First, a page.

Oldest Antarctic Ice Found
Oldest Antarctic ice; Imitation in Babies; Wimbledon grass science; Dating extinction; Bad news, Life on the East Asian Flyway; VR Conservation
The importance of analysing the trapped past atmospheres contained in bubbles in ice cores is invaluable to our understanding of our climate. Until now, ice cores drilled in Antarctica only go back to 800,000 years old. But geologists exploring a little known valley, high up in the Trans-Antarctic Mountain chain, have discovered ice that is more than a million years old. And they did not have to use expensive drills to get it, just a shovel! The ice was under a thin layer of debris, pushed up from the deep.
Imitation in Babies
If you stick your tongue out at a baby they might do it back to you. This is called imitation - a behaviour which psychologists have used to demonstrate which skills we are born with and which we learn over time. A landmark study of babies from the 1970s suggested we entered the world with an ability to copy others’ facial expressions. But could new research mean that the textbooks need rewriting? A study published in the journal Current Biology by Janine Ooestenbrook from York University, with the help of 109 babies, appears to suggest that they learn to imitate.
Wimbledon Grass Science
The Championships at Wimbledon start next week, and whatever the weather, the grass has to be perfect. Adam Rutherford headed to London's SW19 to find out how the ground staff are using scientific evidence to cultivate the courts.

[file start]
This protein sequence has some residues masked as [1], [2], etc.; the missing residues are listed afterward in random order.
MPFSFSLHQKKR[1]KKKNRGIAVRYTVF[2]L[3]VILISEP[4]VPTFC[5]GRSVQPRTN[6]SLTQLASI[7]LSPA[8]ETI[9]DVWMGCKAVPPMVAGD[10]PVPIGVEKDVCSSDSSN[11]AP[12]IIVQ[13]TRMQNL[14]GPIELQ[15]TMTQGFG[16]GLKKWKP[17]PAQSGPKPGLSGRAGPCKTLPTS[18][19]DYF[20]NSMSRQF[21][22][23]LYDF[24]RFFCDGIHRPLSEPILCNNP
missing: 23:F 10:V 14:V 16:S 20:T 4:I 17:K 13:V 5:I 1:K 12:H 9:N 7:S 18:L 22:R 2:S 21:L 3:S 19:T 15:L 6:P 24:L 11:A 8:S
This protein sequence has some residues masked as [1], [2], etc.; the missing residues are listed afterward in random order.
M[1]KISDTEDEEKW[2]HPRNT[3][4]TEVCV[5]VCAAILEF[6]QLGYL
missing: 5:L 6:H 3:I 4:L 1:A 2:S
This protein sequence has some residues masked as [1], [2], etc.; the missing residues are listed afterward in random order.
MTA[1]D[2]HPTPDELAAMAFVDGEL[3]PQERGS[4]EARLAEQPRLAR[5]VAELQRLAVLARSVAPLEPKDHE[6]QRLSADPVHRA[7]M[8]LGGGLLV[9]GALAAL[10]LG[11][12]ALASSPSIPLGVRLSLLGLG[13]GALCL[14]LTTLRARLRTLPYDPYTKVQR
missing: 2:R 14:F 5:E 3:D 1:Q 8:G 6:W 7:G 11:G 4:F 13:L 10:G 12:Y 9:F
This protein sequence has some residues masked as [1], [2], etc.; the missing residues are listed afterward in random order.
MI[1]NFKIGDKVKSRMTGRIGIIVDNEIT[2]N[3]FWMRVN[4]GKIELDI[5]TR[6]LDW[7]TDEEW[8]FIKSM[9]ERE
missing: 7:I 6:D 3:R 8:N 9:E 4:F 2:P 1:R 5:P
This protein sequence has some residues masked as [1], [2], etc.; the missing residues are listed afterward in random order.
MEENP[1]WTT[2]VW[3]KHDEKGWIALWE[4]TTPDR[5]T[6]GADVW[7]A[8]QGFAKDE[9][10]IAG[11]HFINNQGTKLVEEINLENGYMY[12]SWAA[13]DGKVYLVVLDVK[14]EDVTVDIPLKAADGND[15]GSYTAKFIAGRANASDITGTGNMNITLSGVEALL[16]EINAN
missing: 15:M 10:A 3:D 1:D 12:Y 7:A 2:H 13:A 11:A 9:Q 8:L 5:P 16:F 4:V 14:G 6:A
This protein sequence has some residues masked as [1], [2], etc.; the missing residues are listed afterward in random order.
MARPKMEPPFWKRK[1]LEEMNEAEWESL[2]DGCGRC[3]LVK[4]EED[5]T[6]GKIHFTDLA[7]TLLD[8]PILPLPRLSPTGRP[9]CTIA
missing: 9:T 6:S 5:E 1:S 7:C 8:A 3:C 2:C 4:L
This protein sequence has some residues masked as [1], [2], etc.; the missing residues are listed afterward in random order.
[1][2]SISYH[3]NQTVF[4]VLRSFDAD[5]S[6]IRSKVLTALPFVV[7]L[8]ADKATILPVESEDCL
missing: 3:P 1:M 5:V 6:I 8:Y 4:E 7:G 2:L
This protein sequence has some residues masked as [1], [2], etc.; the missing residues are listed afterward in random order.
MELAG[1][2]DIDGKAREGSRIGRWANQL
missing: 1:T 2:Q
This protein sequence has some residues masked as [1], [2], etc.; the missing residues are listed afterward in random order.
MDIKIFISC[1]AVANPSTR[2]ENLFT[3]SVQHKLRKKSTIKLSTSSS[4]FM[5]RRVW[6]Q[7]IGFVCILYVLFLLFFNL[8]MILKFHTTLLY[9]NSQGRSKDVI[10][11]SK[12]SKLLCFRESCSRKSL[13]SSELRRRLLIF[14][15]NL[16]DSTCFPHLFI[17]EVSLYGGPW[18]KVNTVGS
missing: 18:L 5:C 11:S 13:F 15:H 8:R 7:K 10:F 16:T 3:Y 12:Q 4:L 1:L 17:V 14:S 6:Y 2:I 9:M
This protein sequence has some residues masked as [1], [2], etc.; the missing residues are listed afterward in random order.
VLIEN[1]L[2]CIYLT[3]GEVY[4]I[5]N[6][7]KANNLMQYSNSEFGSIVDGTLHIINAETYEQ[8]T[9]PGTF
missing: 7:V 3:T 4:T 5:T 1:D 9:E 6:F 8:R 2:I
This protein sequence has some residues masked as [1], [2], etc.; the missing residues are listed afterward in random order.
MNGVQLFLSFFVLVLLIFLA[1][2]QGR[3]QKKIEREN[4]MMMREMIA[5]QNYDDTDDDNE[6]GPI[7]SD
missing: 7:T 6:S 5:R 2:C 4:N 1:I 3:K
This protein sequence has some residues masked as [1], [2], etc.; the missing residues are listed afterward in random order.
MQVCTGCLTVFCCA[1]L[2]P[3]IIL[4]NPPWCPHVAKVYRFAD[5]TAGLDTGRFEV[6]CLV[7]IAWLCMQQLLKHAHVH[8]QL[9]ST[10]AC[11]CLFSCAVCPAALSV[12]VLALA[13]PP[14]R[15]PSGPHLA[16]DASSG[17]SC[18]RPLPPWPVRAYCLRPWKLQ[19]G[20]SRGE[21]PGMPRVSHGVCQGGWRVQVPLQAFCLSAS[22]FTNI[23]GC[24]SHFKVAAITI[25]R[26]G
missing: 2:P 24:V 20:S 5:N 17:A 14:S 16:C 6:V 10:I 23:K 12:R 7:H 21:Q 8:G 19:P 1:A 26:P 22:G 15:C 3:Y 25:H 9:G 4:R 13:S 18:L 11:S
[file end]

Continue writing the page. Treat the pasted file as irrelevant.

How can you say when a species went extinct when there are so many gaps in the fossil record? And why does it matter?
Bad News, Good News on the East Asian Flyway
Can North Korea’s economy save migratory birds from extinction? Habitat loss for shorebirds in the Yellow Sea is rapid but all is not lost on the Flyway.
A new virtual reality film called Valen’s Reef has been launched this week at the Cannes Lions International Festival of Creativity. The title comes from eight-year-old Valen, the son of a west Papuan fisherman who has become a coral reef scientist. The film shows you the variety of life on the reef and then the colourful thriving reef gives way to an underwater wasteland of bleached, dead coral. The team behind the work hope it will highlight the risks corals in the region are facing.
(Photo caption: View of a mountain in Antarctica © Vanderlei Almeida/AFP/Getty Images)
The Science Hour was presented by Roland Pease with comments from BBC News science reporter Victoria Gill
Producer: Andrew Luck-Baker